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Hawkins Commission approves budget, postpones vote on $5 wheel tax reduction

Jeff Bobo • Updated Aug 27, 2019 at 9:12 AM

ROGERSVILLE – The Hawkins County Commission approved its 2019-20 budget Monday evening by a vote of 17-3, but a resolution reducing the wheel tax by $5 was delayed due to its sponsor being ill.

The $5 wheel tax reduction was proposed by Commissioner Rick Brewer and approved earlier this month by the Budget Committee by a vote of 4-3.

Commission Chairman Mike Herrell told commissioners on Monday he’d been contacted by Brewer, who asked that the resolution be pulled from Monday’s agenda. Herrell noted that Brewer is currently experiencing health problems.

Assuming the resolution comes back up on the agenda in September, it will require a two-thirds vote of the commission (14 votes), and must be approved in two consecutive monthly meetings.

Cutting tax equals bigger deficit

That proposed wheel tax reduction would lower the overall cost to tag a car in Hawkins County from $96 to $91.

It would also reduce annual county revenue by a little more than $250,000, which wasn't factored into the most recent budget draft presented to the budget committee on Aug. 1.

The proposed 2019-20 budget as presented to the commission on Monday was already $8,000 in the red, and the concern among some commissioners was that reducing revenue at this time only increases the amount of money being drawn from savings to nearly $260,000.

The county begins the 2019-20 fiscal year with $5.9 million in reserve in the general fund. The budget deficit, whether it be $8,000 under the current budget, or $260,000 if the $5 wheel tax reduction is eventually approved, will be drawn from savings.

New salary scale is adopted

Although the wheel tax reduction was pulled from the agenda on Monday, the commission did approve a separate resolution adopting a new salary scale for approximately 100 county employees who are paid from the general fund budget.

Those employees exclude members of the sheriff’s office, highway department and school system, each of which operates under its own salary scale.

The purpose of the new salary scale was to provide the county employees an incentive for future salary growth that wasn't available under the previous salary scale adopted in 2014.

However, the cost of implementing that salary scale is approximately $500,000, which the board agreed to do over the course of three years to the tune of about $167,000 per year. That expenditure was accounted for in the previous budget draft and doesn't increase the $8,000 deficit.

At the request of Commissioner Charles Thacker, the commission also agreed to revisit the new salary scale annually, and only implement the second and third years of new funding if the money is available.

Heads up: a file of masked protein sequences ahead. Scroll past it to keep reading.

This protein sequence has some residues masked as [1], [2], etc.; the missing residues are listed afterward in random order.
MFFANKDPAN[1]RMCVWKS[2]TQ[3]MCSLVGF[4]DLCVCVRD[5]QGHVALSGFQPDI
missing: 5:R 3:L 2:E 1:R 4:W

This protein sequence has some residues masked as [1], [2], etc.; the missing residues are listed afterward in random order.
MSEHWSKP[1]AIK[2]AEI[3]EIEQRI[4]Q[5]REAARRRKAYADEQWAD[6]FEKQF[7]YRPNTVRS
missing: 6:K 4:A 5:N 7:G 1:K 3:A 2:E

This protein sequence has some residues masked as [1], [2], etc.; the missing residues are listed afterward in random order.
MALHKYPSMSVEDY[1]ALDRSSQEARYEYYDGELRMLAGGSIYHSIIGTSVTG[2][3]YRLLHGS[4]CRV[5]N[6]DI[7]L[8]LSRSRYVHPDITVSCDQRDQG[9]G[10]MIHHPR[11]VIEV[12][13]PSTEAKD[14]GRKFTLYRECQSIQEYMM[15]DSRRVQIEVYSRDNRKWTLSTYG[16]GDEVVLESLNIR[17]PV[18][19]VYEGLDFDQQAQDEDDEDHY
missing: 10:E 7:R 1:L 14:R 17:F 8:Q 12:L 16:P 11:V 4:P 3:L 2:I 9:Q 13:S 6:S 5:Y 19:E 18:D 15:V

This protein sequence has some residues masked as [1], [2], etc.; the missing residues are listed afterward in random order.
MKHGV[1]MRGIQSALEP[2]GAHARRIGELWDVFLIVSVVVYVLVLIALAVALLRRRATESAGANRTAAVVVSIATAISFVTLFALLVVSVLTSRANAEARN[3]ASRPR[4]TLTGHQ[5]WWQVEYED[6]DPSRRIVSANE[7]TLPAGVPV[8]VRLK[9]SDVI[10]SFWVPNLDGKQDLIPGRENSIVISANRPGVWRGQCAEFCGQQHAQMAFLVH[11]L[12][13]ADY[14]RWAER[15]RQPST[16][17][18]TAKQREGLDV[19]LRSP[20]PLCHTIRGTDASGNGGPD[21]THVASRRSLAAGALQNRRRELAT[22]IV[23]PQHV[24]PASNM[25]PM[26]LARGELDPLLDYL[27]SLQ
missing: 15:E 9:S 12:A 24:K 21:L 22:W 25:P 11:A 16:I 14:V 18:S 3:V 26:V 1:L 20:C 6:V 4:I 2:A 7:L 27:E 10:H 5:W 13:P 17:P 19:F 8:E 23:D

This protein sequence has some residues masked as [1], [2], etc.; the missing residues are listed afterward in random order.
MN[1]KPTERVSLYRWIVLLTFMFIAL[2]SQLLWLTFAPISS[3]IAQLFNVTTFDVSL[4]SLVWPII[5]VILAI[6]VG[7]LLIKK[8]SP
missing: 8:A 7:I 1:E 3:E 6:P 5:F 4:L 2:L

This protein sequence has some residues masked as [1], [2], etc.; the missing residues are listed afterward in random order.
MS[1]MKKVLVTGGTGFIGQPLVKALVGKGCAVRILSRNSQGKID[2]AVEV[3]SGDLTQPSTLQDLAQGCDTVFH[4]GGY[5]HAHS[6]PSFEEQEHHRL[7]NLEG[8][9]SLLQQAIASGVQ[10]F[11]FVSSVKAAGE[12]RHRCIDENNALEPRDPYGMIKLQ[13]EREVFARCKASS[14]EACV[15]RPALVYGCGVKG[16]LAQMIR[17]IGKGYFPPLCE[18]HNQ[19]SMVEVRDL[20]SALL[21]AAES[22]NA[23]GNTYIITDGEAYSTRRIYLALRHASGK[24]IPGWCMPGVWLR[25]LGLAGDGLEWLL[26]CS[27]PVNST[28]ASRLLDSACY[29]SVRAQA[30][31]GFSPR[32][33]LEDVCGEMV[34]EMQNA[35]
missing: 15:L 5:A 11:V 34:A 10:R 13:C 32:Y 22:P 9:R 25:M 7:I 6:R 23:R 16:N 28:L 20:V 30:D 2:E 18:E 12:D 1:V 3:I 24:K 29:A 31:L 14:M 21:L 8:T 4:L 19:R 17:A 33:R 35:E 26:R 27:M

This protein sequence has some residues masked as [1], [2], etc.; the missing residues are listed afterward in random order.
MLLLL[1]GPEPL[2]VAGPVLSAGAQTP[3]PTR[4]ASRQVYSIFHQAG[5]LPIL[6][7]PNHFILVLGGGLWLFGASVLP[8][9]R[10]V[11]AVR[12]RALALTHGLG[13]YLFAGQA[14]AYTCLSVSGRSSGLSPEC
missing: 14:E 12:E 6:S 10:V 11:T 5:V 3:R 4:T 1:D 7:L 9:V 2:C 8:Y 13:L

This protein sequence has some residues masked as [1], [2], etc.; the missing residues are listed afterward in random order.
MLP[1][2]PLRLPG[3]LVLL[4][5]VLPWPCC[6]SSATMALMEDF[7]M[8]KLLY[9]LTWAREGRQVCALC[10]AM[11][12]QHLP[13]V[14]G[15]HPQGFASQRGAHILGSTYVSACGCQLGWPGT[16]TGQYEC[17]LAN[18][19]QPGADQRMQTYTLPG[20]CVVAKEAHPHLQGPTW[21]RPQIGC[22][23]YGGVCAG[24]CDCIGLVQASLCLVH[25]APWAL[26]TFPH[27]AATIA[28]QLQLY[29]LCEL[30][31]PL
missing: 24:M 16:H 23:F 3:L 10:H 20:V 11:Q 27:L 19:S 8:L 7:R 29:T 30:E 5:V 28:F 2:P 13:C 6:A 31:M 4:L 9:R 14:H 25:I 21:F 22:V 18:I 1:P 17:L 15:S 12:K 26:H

Opposition to the salary scale

There was some opposition to the new salary scale, however, which was approved 17-3, with Herrell and Commissioners Danny Alvis and Syble Vaughan-Trent voting no.

Herrell and Alvis have previously expressed opposition to the new salary scale due to its price tag, although Alvis told the Budget Committee earlier this month he'd support it if the wheel tax reduction is approved.

“The sheriff's department should be included for raises”

Vaughan-Trent told the commission Monday she believes if the general fund employees receive pay increases, the sheriff's office employees should receive increases as well.

“The sheriff's office employees are projected to receive no raise this year,” Vaughan-Trent said. “The only employees on the sheriff's department who will receive a pay raise are the ones who are still receiving step increases. So if you have reached your last step increase you will not receive a raise in 2019-20. … To be fair with raises, I feel the sheriff's department should be included for raises the same as other general fund employees.”

That amounts to 32 employees in the sheriff's office who won't receive a raise this year. 

In the past 22 months, the Hawkins County Sheriff’s Office has lost 74 employees, mostly to higher-paying jobs in other departments, and in some cases, civilian jobs such as working at Walmart.

Vaughan-Trent added, “(The sheriff) also said he had lost 26 people in six months, and paid out $69,466 in benefits to those people who had left. … If these people do not deserve a raise too, I don't know who does.”

The budget by the numbers

The county's property tax remains at $2.5323 per $100 of taxable property.

The county general fund budget totals $17.871 million, while the solid waste fund is $1.821 million, the highway department fund is $8.198 million, the general purpose school fund is $55.511 million, the school cafeteria fund is $4.241 million, and the school transportation fund is $6.670 million.

The county and school budgets combined total $98.855 million.

Herrell, Vaughan-Trent, and Commissioner Donnie Talley voted against the budget.

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